This term, the cases before the Supreme Court represent the apex of a decades-long effort by conservative activists and jurists to kneecap functional federal agencies that protect workers, consumers, investors, and the environment in favor of the interests of corporations and the ultra-wealthy. During recent oral argument in SEC v. Jarkesy, the six conservative justices on the Supreme Court opened the door to challenge the very constitutionality of the federal agencies that protect the American people from corporate misconduct. Later the same day, Meta coincidentally filed a lawsuit seeking to declare the Federal Trade Commission (FTC) unconstitutional on many of the same grounds the court considered in Jarkesy.
During the argument in Jarkesy, the court’s conservative justices appeared ready to uphold the 5th U.S. Circuit Court of Appeals’ extreme ruling that prohibits the Securities and Exchange Commission (SEC) from enforcing statutory fraud violations in agency proceedings when there is a similar common law cause of action. Should the court uphold this ruling, it could mean that agencies may no longer be able to enforce regulations that prevent misconduct or impose civil penalties for violations often committed by monied and corporate perpetrators without forcing years of expensive litigation and appeals processes, which many companies can write off as the cost of doing business.
The conservative justices latched on to the theory that the SEC’s administrative enforcement of statutory fraud and imposing civil penalties violates the Seventh Amendment right to jury trial. Should the Court choose to rule on that basis, the conservative majority would be flouting nearly 50 years of Supreme Court precedent—rooted in the history of the Seventh Amendment—that allows for administrative agencies to impose monetary penalties without a jury when the statute at issue concerns public rights.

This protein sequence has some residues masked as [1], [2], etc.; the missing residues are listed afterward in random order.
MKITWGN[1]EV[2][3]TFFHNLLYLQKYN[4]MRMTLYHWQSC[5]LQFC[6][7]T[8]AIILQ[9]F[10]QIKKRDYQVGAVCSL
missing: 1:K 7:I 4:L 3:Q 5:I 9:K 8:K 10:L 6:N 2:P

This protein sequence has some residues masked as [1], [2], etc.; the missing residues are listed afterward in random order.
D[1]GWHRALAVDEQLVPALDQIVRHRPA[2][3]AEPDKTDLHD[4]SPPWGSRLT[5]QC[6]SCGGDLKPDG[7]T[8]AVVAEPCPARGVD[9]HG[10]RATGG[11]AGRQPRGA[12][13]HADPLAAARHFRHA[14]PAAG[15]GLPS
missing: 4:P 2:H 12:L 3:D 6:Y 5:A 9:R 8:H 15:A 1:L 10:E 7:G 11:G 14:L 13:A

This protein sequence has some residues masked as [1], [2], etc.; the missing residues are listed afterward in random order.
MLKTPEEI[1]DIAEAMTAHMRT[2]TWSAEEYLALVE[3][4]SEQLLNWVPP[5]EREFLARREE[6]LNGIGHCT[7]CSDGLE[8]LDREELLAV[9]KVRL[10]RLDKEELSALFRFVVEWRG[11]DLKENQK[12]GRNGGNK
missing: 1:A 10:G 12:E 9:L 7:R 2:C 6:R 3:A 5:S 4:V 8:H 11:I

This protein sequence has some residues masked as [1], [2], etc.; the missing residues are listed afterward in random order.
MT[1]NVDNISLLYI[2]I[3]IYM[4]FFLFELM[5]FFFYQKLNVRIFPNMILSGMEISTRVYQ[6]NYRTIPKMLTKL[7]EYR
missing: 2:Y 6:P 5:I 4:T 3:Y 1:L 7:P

Make no mistake: Upholding this decision will have vast ripple effects that will limit the ability of Congress and agencies to protect the American people from any number of bad actors—from massive polluters, to stock swindlers, to companies violating Americans’ privacy rights, to fraudsters of every stripe. For example, Meta—a company frequently found violating American’s privacy rights—has already decided to challenge the constitutionality of the very agency that sought to hold them accountable.
In 2012, the FTC found that that Meta had violated its privacy promises to users and issued an order designed to protect those users. Meta entered into a consent agreement. In 2019, following the Cambridge Analytica scandal, the FTC filed a complaint in federal court alleging that Meta deceived users about keeping their personal data private and violated the 2012 order. Meta entered into a second consent agreement that included a $5 billion civil penalty, and a modified order was issued in 2020. In May 2023, the FTC issued an Order to Show Cause proposing to alter the 2020 order, finding that Meta had failed to comply with it fully; misled parents about their ability to control their children’s communications through the Messenger Kids app; and misrepresented the access it provided to some app developers to private user data.
Meta challenged the FTC’s show cause order and proposed modification in its complaint, parroting many of the arguments raised in Jarkesy, including the Seventh Amendment claim. Meta also asserts that removal protections preventing FTC commissioners from being swayed by political interference are unconstitutional. Additionally, Meta argues that Congress unconstitutionally delegated the FTC the authority to pursue administrative enforcement of statutory violations rather than through litigation in the courts. This last claim is an effort to resurrect the defunct nondelegation doctrine—a legal theory that has only been used twice in American history, and not since 1935.